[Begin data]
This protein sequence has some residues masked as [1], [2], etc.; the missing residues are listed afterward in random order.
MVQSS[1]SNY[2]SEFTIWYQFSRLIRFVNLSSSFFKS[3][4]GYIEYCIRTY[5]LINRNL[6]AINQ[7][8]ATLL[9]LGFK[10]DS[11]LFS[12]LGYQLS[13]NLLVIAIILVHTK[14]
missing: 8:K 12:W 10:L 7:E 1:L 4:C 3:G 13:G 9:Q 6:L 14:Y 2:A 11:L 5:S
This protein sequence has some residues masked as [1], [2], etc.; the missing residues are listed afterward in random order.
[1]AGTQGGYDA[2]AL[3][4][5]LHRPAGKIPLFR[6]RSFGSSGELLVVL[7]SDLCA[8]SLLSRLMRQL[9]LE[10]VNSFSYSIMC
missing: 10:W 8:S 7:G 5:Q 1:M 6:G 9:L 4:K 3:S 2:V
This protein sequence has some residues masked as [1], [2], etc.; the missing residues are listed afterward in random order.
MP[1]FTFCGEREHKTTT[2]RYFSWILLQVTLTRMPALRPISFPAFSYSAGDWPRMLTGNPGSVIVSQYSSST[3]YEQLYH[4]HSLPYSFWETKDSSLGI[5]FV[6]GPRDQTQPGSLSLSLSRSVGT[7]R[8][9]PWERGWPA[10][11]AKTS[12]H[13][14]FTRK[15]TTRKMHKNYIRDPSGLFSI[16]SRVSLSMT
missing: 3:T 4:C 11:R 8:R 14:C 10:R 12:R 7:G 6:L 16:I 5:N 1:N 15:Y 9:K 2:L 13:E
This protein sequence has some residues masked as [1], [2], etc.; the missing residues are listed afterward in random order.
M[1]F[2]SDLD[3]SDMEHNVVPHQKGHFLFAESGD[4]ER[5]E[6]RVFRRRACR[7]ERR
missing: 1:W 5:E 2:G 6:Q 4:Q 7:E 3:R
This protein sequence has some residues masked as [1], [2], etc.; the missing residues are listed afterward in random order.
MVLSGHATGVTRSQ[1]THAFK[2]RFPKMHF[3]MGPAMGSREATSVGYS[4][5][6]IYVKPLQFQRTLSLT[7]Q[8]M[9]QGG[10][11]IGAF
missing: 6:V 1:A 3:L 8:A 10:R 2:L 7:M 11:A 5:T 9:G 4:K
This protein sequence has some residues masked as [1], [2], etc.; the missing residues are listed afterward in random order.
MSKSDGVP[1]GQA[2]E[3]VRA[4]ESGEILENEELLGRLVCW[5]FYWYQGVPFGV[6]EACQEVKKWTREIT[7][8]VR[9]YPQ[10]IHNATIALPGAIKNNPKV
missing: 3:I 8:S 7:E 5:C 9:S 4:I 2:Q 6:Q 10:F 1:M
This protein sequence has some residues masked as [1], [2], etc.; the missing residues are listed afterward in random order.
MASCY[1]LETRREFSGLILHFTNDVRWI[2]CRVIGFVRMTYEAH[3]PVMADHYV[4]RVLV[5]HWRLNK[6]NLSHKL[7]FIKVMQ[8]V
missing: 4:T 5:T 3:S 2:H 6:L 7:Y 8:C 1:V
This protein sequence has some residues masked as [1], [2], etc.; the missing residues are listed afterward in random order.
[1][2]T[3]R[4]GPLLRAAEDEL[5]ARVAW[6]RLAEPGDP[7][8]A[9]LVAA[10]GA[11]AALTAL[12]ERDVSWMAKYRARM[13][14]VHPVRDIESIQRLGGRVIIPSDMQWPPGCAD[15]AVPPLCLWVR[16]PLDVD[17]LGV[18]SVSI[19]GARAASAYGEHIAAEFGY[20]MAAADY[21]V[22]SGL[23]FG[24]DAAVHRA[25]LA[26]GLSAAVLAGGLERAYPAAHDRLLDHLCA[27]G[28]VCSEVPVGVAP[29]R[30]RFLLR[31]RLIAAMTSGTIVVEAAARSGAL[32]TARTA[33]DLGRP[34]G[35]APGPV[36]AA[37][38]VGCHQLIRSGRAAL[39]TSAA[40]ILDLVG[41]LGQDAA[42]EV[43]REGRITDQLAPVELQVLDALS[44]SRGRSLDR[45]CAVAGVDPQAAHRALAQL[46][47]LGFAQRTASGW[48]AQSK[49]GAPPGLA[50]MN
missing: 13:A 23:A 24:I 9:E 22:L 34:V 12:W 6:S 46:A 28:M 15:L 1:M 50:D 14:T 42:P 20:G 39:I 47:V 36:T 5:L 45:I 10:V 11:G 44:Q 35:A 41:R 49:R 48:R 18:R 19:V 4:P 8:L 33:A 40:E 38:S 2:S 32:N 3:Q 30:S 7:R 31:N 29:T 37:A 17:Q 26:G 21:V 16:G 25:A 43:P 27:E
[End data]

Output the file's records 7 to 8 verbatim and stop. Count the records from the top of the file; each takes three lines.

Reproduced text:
This protein sequence has some residues masked as [1], [2], etc.; the missing residues are listed afterward in random order.
MASCY[1]LETRREFSGLILHFTNDVRWI[2]CRVIGFVRMTYEAH[3]PVMADHYV[4]RVLV[5]HWRLNK[6]NLSHKL[7]FIKVMQ[8]V
missing: 4:T 5:T 3:S 2:H 6:L 7:Y 8:C 1:V
This protein sequence has some residues masked as [1], [2], etc.; the missing residues are listed afterward in random order.
[1][2]T[3]R[4]GPLLRAAEDEL[5]ARVAW[6]RLAEPGDP[7][8]A[9]LVAA[10]GA[11]AALTAL[12]ERDVSWMAKYRARM[13][14]VHPVRDIESIQRLGGRVIIPSDMQWPPGCAD[15]AVPPLCLWVR[16]PLDVD[17]LGV[18]SVSI[19]GARAASAYGEHIAAEFGY[20]MAAADY[21]V[22]SGL[23]FG[24]DAAVHRA[25]LA[26]GLSAAVLAGGLERAYPAAHDRLLDHLCA[27]G[28]VCSEVPVGVAP[29]R[30]RFLLR[31]RLIAAMTSGTIVVEAAARSGAL[32]TARTA[33]DLGRP[34]G[35]APGPV[36]AA[37][38]VGCHQLIRSGRAAL[39]TSAA[40]ILDLVG[41]LGQDAA[42]EV[43]REGRITDQLAPVELQVLDALS[44]SRGRSLDR[45]CAVAGVDPQAAHRALAQL[46][47]LGFAQRTASGW[48]AQSK[49]GAPPGLA[50]MN
missing: 13:A 23:A 24:I 9:E 22:L 34:V 12:W 6:S 46:A 28:M 15:L 1:M 50:D 14:T 42:P 20:G 39:I 47:V 36:T 5:L 45:I 10:V 11:G 44:Q 35:A 41:R 49:R 48:R 18:R 19:V 4:P 8:L 33:A 40:E 38:S 2:S 32:N 3:Q 30:S 7:R 31:N 29:T 37:A 17:Q 26:G 21:V 16:G 25:A 43:P 27:E